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European wool processor calls for action on mulesing

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One of the world’s largest wool processors is calling for leadership from the industry to reduce the practice of mulesing. London-based director Laurence Modiano has previously campaigned against the practice of mulesing in the wool industry. Mr Modiano said there was significant demand for non-mulesed wool, and he wanted to see pain-relief become mandatory.

“The demand we in Europe have been receiving for merino wool from non-mulesed sheep has increased by 50 per cent in the past six months,” he said. “Much of it is destined for the USA, home to many of the world’s largest brands, much of it is for Europe. Mulesing is an issue that isn’t going away. In fact it’s becoming more and more important.”

Mr Modiano’s views are backed up by the Australian Wool Exchange, which reported an increase in interest from buyers in the National Wool Declaration which showed the provenance of wool. Despite only half the industry submitting the voluntary declarations, AWEX chief executive Mark Grave said there was no need to make the declaration compulsory.

“No, I think the voluntary system works and it works well. In the last 18 months to two years, we’ve had an increase [in interest] from buyers, not just for themselves but for their downstream customers … so we’re really starting to see some interaction between the buyers and the farm gate.”

But according to Mr Modiano the wool industry is losing business to other substitute fibres. “The mulesing issue has been the millstone around the wool industry’s neck for over a decade,” he said. “It is greatly hampering the progress merino wool needs to make if it is to be viable to all those who depend on it. I mean it’s a really beautiful and amazing fibre, nothing compares to it.

“There are huge brands in Europe and America that are desperate to have it in their products, but are totally put off by its association with perceived animal cruelty. And I do believe it is the great unspoken factor in lacklustre performance of merino prices for superfine wool.”

Mr Modiano has no financial interest in pain relief products. He would like to see the practice become mandatory.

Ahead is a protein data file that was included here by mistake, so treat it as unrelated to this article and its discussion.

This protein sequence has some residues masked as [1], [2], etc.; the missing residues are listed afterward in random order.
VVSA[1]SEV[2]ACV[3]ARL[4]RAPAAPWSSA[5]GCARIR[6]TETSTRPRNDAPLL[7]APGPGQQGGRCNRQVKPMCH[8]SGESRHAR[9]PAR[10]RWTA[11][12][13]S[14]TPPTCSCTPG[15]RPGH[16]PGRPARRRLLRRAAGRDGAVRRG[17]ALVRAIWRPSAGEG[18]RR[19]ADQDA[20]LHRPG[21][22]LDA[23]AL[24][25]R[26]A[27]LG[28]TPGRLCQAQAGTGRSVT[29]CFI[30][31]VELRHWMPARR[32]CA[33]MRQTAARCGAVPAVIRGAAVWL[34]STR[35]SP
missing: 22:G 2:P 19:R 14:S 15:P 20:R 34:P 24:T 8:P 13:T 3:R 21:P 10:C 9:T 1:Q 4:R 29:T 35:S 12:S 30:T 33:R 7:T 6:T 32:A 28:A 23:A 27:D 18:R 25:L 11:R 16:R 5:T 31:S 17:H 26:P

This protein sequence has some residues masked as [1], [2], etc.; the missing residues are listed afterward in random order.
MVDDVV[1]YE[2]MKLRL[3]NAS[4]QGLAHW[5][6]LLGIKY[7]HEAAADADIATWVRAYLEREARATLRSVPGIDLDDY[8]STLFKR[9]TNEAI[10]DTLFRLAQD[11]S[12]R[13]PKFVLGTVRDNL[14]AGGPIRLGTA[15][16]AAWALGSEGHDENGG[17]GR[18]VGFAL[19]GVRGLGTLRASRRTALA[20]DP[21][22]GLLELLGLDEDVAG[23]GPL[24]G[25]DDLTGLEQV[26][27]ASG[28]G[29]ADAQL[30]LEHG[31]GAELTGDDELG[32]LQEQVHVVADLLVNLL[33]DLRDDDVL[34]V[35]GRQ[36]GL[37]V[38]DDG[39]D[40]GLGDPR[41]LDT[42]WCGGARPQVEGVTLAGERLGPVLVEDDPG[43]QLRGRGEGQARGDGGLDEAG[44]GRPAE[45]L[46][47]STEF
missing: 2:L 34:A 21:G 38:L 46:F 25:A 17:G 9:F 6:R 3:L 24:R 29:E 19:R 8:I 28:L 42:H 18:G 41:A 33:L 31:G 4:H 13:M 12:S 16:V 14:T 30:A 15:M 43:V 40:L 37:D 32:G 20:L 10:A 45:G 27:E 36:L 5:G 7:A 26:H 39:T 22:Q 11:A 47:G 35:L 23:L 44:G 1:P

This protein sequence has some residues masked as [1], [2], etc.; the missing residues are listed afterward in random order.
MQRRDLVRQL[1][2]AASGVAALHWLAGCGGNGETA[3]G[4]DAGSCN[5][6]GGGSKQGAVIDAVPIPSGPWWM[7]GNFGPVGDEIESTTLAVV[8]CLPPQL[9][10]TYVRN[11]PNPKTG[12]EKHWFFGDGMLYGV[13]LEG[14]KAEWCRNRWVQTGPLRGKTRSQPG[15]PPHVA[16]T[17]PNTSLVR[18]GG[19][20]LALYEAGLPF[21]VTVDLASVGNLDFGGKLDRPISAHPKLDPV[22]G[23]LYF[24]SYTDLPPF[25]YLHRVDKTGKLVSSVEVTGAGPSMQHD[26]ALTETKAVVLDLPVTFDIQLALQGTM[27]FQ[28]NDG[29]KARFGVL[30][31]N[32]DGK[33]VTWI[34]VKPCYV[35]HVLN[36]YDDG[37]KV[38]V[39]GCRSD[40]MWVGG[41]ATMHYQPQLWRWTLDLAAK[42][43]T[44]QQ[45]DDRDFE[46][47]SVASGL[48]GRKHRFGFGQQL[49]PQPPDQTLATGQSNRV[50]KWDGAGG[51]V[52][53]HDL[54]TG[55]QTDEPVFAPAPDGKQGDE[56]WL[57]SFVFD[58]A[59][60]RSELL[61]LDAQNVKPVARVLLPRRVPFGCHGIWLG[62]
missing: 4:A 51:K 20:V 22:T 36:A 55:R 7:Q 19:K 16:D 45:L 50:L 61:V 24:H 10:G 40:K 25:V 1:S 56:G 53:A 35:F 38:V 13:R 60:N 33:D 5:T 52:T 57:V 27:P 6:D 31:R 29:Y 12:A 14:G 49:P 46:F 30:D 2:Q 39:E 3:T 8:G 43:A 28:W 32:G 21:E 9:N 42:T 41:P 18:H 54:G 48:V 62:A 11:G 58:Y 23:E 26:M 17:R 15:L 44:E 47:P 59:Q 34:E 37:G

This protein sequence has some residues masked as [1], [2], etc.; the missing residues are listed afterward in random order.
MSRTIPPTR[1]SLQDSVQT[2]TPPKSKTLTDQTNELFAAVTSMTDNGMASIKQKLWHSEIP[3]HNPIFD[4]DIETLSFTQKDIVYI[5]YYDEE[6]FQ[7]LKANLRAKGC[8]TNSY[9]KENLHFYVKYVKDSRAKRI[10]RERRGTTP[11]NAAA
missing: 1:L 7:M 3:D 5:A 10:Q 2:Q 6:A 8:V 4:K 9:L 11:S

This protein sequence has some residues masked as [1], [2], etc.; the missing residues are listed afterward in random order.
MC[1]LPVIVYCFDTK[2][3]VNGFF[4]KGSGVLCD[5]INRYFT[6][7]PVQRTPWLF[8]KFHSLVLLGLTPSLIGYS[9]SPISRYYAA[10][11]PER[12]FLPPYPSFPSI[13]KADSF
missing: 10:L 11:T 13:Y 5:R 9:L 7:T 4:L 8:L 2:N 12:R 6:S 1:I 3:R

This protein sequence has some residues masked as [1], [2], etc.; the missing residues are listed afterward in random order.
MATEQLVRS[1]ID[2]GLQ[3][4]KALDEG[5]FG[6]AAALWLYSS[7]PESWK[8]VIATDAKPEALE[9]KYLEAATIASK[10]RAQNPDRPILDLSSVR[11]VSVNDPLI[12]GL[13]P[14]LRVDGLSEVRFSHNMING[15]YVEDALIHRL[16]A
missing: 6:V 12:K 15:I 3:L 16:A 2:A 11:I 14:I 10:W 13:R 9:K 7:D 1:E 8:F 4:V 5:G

“I can’t tell farmers to stop mulesing. I know very well the reasons why they have to do it, but if they have to there is no excuse for not using pain relief,” he said. “It’s cheap and easy to apply and should be used for all on-farm surgery regardless of the age of the animal.

“I also believe that making it mandatory will immediately send out a message to the world that Australia is treating its sheep humanely.”

But WOOL growers have hit back at this call for pain relief at mulesing to be made compulsory. Wool Producers Australia chief executive Jo Hall said the wool industry was actively looking for an alternative, but didn’t need legislative change. She said many growers already used pain relief on their sheep at mulesing and some had ceased mulesing altogether. She said the uptake of pain relief at mulesing was already “impressive”, with 60-70 per cent of Merino lambs receiving the treatment. This peak growers body in Australia says it supports using pain relief at mulesing and the best way to encourage farmers to administer pain relief is for processors to pay pre¬miums for non-mulesed wool or for wool from sheep given pain relief at mulesing.

“From the wool industry’s perspective, since 2005, $28 million has been spent on breech flystrike prevention, and alternatives are being worked on. What wool producers won’t support is the setting of another deadline or the phasing out of mulesing until a universally-accepted method is found. Animal welfare is at the forefront of the vast majority of Australian woolgrowers … there has been significant uptake of voluntary usage of pain relief, with 60-70 per cent of merino lambs that are being mulesed administered with pain relief,” she said

Source: ABC Rural

 

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